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Thread: Collings Mandolin Tailpiece

  1. #1
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    Unhappy

    October 3, 2005

    Hi folks,

    I have been using Elixir Nanoweb strings on my new Collings MF5V mandolin.

    One drawback that I've discovered with the design of the cool-looking Collings mandolin tailpiece is that, when securing the loop end of the string over the tailpiece post and then pulling the string through the corresponding hole in the tailpiece towards the headstock, the strings rub against the sides of the small metal holes, thus scratching (and possibly damaging) the delicate ultra-thin GoreTex coating on the wound G and D strings.

    I thought about using pliers and crimping the loop ends of the strings to a semi-sharp point and inserting them into the metal tailpiece from the other direction, but I didn't know if this would fatigue the metal core and possibly cause breakage problems down the line.

    Are there any Collings mando owners who hear that awful grinding sound when they pull a new set of strings through the tiny holes in the factory tailpiece?

    Wouldn't it be better if Collings enlarged those string holes and lined them with some type of teflon bushing so that it wouldn't grind the new coated strings being slid through them?

    I know that many mandolin players don't use coated strings but, it seems to me, that this tailpiece grinding could also damage the delicate windings of non-coated strings as well and may negatively effect their tone and longevity.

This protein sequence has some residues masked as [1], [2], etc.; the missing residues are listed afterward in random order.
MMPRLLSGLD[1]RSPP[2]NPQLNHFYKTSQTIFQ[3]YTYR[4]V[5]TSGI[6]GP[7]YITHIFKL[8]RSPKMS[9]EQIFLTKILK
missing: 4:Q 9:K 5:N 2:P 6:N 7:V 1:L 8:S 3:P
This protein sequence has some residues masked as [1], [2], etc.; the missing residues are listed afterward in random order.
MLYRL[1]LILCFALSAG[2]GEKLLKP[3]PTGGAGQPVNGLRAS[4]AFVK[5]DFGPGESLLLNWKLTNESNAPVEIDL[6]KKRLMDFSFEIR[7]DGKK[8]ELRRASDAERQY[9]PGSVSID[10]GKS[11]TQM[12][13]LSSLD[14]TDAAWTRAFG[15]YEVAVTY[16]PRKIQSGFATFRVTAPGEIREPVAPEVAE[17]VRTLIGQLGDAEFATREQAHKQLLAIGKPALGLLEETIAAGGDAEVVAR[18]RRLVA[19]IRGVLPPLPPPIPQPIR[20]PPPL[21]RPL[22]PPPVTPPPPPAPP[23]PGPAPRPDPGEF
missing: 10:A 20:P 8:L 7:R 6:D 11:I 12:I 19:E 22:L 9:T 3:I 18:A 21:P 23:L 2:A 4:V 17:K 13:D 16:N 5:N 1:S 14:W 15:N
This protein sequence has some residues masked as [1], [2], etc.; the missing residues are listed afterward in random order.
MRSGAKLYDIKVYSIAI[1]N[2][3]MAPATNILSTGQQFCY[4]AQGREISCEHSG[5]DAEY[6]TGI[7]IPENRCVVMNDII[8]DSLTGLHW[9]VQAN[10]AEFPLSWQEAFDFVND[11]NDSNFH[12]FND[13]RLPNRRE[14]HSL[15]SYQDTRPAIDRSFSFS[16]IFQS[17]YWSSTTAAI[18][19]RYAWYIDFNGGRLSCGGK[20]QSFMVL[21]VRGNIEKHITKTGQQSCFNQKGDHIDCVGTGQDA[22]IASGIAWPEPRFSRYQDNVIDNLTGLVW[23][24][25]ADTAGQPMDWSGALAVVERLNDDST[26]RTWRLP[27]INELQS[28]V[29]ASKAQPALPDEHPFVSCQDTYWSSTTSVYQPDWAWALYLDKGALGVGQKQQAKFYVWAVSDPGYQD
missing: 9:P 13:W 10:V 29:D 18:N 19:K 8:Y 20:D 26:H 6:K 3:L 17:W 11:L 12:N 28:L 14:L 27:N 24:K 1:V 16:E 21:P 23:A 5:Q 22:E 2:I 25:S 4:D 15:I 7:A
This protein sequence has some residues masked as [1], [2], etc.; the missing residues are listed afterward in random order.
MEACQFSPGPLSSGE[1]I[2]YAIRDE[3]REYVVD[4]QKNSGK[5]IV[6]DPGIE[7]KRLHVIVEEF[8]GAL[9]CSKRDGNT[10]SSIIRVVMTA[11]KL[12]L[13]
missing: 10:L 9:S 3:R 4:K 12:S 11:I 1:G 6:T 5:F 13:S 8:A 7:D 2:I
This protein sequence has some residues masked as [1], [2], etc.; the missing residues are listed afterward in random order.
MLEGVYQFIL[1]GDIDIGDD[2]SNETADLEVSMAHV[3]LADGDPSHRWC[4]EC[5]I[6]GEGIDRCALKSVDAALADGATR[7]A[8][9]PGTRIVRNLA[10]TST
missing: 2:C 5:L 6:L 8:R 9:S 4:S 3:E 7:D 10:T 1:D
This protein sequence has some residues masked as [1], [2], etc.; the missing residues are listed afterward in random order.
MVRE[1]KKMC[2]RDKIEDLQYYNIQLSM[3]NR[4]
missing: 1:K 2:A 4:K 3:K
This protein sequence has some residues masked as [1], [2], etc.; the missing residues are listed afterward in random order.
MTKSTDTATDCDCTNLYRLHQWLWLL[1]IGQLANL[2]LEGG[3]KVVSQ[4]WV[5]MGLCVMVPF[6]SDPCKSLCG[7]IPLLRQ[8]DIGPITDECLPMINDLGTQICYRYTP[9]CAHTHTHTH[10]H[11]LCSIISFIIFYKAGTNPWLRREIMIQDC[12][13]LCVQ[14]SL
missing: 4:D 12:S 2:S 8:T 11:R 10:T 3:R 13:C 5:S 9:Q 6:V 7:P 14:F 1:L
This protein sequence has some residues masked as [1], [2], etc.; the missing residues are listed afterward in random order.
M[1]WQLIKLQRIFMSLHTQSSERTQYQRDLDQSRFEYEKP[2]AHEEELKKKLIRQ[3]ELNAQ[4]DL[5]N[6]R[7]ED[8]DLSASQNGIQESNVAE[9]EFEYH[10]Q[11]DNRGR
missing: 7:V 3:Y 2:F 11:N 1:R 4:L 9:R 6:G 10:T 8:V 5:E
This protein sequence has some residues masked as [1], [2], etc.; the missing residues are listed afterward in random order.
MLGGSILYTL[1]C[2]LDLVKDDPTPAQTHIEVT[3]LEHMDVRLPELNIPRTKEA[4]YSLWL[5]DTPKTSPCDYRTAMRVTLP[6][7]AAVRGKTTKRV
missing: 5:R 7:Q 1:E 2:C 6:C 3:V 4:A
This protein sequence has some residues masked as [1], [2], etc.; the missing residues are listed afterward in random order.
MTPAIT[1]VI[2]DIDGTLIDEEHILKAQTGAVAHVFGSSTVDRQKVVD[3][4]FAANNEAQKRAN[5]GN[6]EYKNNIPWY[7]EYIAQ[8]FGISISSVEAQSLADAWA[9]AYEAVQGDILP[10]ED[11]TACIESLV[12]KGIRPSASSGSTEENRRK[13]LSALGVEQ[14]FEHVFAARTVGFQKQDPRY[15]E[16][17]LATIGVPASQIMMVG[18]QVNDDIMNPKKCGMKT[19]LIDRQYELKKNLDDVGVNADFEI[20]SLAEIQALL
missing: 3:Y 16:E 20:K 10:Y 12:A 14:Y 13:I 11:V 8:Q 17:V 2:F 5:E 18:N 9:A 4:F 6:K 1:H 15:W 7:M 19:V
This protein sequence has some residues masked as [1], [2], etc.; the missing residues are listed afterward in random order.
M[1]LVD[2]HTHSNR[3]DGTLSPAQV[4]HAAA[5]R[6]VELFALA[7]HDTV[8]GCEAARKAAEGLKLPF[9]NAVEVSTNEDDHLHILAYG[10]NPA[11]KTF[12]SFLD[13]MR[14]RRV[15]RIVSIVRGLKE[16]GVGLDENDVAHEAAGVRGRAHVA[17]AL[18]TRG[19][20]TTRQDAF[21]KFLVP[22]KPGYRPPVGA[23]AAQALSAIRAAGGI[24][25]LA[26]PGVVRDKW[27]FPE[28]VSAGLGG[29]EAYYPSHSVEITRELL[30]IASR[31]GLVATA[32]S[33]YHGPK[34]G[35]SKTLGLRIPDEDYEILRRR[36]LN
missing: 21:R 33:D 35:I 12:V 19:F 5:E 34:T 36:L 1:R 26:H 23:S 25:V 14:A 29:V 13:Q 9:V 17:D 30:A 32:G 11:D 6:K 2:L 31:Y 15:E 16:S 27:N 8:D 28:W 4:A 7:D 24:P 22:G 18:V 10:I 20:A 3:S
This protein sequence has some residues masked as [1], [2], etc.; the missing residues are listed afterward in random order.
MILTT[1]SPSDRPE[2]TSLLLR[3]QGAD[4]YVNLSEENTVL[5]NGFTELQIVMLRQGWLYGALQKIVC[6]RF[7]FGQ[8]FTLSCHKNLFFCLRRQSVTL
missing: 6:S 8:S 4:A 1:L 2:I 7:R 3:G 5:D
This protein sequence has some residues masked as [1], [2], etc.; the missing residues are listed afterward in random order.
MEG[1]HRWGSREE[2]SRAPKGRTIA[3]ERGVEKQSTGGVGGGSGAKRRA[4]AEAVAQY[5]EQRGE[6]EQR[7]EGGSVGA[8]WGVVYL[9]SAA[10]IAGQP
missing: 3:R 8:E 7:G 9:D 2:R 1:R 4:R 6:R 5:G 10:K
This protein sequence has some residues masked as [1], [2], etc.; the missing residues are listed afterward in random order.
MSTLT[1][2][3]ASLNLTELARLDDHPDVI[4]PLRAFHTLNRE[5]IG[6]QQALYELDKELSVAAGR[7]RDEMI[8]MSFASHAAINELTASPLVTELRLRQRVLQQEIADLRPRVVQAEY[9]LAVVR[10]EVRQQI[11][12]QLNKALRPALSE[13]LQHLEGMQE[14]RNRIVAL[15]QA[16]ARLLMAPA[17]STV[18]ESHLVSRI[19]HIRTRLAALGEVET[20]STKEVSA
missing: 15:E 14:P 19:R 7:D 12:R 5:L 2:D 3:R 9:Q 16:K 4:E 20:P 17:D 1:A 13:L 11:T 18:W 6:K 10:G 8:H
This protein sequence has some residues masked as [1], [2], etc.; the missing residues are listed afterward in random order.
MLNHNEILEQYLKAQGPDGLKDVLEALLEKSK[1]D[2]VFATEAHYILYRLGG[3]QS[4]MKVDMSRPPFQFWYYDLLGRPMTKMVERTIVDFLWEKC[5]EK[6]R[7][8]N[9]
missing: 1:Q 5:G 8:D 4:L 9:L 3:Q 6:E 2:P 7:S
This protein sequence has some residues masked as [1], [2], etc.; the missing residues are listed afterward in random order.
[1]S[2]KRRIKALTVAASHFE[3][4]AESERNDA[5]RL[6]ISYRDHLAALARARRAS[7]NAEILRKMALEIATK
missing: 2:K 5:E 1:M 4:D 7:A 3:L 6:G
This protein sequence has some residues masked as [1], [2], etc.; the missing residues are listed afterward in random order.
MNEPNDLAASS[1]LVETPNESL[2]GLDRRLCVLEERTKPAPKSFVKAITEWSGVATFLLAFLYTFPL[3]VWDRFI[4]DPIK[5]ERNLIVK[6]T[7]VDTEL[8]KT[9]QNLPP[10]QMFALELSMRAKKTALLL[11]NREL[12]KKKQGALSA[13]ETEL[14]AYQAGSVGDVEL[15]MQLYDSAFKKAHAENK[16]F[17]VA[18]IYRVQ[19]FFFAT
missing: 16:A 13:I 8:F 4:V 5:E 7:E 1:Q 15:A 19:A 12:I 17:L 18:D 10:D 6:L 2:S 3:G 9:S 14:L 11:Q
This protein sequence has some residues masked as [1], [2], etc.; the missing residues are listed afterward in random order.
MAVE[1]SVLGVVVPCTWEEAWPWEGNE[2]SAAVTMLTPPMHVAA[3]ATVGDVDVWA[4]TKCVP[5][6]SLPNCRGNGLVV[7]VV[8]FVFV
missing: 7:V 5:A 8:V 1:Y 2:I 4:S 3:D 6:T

Is this tailpiece string abrasion issue also a problem with other manufacturer's metal tailpieces?

    Am I installing my strings incorrectly?

    Does anyone have any ideas on how to work around this problem I am having?

    God bless,
    "louisiana"

  2. #2
    Registered User fredfrank's Avatar
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    I don't think it would be a good idea to crimp the loop. I'm sure that would weaken it considerably. I don't use coated strings, but I'm sure you could minimize the damage by pulling the string through very slowly. It's not clear from your post, but it sounds like you said you hook the loop on the post and then pull it through. I'd pull it through and when the loop gets up to the post, that's when I would loop it over the post.

  3. #3
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    I've installed every kind of string imaginable on my Collings as well as others Collings with this same tailpiece, which I believe is made by Randy Allen. I have found that watching the angle that you pull the string at makes all the difference. If you lay the string at about the same angle as the hole and not go over the bridge until you get to the end of the hole, you will minimize that sizzling sound. You can, and I have, take a fluted reamer and ream the rear holes out a little bit to minimize any sharp edges of the leading hole. In fact, Dremel makes the perfect star point reamer that is about 1/4" wide on the top, approximatly 1/4 in long and comes to a sharp point that looks like a counter sink with serious teeth that will do the job just right. Kenc
    "Just my opinion, but I'm Cartwright."
    Cartwright's Music & Repair Shop
    "I repair what others sell"
    Stayton, Oregon

  4. #4

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    I didn't like that tailpiece at all and put a James on my Collings..big improvement in restringing.